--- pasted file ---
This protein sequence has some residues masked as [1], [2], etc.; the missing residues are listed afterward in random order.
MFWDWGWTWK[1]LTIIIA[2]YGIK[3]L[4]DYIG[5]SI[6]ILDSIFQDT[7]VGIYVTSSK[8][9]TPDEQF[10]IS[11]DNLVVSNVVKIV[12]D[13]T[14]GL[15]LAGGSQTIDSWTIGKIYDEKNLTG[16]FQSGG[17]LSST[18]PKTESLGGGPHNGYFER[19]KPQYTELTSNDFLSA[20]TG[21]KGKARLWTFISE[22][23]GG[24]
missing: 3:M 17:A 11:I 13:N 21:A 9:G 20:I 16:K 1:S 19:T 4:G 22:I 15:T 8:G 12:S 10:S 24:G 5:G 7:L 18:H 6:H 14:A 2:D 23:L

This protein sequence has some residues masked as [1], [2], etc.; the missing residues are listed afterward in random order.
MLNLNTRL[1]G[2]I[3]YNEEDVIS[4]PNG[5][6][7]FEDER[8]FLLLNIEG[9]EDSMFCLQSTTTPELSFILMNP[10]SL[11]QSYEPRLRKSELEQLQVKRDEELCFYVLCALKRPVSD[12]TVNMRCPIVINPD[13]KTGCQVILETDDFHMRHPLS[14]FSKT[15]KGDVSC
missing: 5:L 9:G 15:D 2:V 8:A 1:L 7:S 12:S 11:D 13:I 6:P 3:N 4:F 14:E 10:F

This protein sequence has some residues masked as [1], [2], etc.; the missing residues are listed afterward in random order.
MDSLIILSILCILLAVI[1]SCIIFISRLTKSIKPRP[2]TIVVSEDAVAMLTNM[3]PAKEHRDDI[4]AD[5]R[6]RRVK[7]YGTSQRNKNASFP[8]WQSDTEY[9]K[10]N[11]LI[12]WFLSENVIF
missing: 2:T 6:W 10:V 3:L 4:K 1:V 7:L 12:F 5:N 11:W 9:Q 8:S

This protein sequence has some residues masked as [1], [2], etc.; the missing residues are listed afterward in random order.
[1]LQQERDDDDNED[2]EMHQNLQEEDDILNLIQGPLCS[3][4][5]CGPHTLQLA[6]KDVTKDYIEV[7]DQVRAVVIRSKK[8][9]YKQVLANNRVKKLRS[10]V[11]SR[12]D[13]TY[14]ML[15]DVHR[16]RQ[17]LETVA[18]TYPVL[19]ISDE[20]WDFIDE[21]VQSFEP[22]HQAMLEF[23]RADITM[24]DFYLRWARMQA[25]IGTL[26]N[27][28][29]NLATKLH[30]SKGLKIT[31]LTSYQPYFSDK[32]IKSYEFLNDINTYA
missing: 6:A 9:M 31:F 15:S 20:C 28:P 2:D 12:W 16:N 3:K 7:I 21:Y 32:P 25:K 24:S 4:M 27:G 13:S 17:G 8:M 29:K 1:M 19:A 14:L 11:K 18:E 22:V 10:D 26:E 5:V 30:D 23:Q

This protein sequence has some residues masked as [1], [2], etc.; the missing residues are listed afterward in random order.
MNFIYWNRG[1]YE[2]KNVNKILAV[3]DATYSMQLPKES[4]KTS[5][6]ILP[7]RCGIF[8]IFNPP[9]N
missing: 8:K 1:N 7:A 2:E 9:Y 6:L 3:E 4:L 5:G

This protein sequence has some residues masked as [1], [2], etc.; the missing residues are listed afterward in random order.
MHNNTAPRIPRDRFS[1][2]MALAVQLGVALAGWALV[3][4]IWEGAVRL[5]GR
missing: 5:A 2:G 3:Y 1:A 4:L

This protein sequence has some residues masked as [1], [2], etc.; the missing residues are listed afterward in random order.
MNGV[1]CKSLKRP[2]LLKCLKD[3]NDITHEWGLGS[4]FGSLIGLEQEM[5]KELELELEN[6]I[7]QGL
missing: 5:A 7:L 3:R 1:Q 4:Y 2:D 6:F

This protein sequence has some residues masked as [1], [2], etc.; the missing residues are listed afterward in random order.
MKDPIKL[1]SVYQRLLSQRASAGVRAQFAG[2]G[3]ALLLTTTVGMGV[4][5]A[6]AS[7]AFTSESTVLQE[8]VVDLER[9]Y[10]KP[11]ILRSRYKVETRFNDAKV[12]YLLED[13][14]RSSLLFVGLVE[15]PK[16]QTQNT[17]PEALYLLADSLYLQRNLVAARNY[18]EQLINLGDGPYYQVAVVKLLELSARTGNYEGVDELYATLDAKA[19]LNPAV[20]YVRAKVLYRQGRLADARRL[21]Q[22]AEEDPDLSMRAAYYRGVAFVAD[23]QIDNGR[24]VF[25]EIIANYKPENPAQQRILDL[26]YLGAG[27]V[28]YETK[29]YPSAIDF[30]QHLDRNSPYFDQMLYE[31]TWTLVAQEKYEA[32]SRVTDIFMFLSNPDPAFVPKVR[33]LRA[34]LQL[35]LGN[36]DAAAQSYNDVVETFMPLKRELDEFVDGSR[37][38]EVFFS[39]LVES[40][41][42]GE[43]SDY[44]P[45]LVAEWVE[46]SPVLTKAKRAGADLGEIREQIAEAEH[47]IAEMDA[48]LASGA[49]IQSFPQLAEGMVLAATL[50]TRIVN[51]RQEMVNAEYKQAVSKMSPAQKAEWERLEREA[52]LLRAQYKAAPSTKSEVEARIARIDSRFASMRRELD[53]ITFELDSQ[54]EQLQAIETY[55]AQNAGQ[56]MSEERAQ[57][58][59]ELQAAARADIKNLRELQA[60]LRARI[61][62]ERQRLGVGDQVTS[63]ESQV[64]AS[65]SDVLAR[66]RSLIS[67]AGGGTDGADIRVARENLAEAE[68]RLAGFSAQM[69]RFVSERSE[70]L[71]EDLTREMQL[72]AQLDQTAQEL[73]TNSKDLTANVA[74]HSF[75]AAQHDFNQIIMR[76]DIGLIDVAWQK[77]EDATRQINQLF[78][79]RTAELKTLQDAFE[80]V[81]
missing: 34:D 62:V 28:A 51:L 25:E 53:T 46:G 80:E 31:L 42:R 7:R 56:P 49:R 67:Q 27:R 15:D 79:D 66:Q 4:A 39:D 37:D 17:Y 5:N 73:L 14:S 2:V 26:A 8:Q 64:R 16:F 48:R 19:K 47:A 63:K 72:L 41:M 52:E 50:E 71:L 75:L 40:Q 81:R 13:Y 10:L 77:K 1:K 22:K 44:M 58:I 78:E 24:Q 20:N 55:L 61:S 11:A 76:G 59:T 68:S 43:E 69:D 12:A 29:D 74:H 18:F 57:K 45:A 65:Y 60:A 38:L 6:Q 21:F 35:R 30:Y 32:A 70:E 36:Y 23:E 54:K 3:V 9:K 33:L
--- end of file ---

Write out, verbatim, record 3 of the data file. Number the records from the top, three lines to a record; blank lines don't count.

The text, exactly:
This protein sequence has some residues masked as [1], [2], etc.; the missing residues are listed afterward in random order.
MDSLIILSILCILLAVI[1]SCIIFISRLTKSIKPRP[2]TIVVSEDAVAMLTNM[3]PAKEHRDDI[4]AD[5]R[6]RRVK[7]YGTSQRNKNASFP[8]WQSDTEY[9]K[10]N[11]LI[12]WFLSENVIF
missing: 2:T 6:W 10:V 3:L 4:K 1:V 7:L 12:F 5:N 11:W 9:Q 8:S